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Wichita issues air quality advisory as winds carry smoke from Flint Hills prairie fires

Watch Kansas’ Flint Hills burn from the air in springtime ritual

Kansas ranchers often burn off the dead grass in their cattle pastures to encourage the growth of new grass. In March and April, the skies become thick with smoke as controlled burns light up the Kansas skies.
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Kansas ranchers often burn off the dead grass in their cattle pastures to encourage the growth of new grass. In March and April, the skies become thick with smoke as controlled burns light up the Kansas skies.

Wichita has issued an air quality advisory as east winds bring smoke from burning prairie fires in the Flint Hills to the city.

“An Air Quality Advisory is in effect for Wichita today,” city staff wrote in a tweet. “Air Quality conditions today could be unhealthy for sensitive groups. Rangeland burning coupled with winds out of the east will almost certainly bring smoke into the Wichita MSA, impacting air quality.”

Every year, the state of Kansas issues a burn ban for 16 counties through the month of April.

“The ban restricts burning trees and brush from land clearing, crop residues, construction debris, yard waste, and the use of backyard chimineas and fire pits,” the Associated Press reported. “... This ban does not include outdoor cooking devices or ceremonial fires. It also does not include burning for crop, range, pasture, wildlife or watershed management.”

The Wichita branch of the National Weather Service forecast calls for an east wind Tuesday afternoon, and city spokeswoman Elyse Mohler said that east wind is likely what’s bringing smoke into the city.

“Due to rangeland burning in the Flint Hills coupled with an easterly wind component, we predict smoke from burning will likely be transported into the Wichita region in the late afternoon creating a haze and air quality impact,” Mohler said in an email.

Wichitans with lung disease, older adults and children may experience health effects due to the smoke, Mohler said. She advised that they may want to limit prolonged exposure outdoors.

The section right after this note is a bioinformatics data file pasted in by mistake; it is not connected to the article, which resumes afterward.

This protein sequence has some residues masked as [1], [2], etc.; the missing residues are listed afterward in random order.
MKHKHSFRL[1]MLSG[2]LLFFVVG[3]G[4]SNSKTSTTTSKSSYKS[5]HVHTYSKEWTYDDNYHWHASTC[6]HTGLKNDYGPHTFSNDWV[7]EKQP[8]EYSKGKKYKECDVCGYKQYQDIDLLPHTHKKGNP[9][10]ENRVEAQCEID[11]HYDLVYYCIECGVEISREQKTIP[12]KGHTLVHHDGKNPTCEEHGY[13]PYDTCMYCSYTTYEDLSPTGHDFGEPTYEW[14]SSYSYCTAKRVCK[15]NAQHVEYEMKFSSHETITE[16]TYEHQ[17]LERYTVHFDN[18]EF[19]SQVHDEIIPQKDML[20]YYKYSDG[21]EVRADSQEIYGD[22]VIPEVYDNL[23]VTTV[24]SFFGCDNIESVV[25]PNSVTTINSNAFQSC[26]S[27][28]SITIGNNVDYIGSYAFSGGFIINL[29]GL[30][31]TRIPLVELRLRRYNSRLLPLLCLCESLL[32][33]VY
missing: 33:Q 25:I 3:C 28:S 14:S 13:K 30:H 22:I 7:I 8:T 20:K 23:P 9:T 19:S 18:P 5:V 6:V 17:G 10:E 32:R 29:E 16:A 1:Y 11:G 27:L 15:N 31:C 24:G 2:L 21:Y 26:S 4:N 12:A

Though the Environmental Protection Agency lists much of the eastern half of Kansas as under a moderate health concern due to air pollution, the agency states that “it’s a good day to be active outside” for everyone not especially sensitive to breathing particle pollution.

The city’s advisory lasts through Tuesday. Updates, including whether the advisory is extended into Wednesday, will be provided on the city’s social media accounts.

Sedgwick County is predicted to experience a “medium” contribution to air quality from fires both Wednesday and Thursday, according to Kansas Flint Hills Smoke Management. A southeasterly wind on Wednesday may bring smoke from potential fires in the southwestern Flint Hills into Wichita. A northwesterly wind on Thursday is predicted to carry smoke from most Flint Hills counties away from the city, but potential fires in Sedgwick County may still send smoke to Wichita.

The National Weather Service has advised against outdoor burning Wednesday afternoon. The predicted south winds will have sustained speeds of 25-30 mph and gusts of 35-40 mph. A map showing areas that will have a very high fire danger includes much of south central and southeast Kansas.

“Gusty south winds will elevate the grassland fire danger into the very high category for most of south central and southeast Kansas on Wednesday afternoon,” NWS Wichita said in a tweet. “Outdoor burning is discouraged.”

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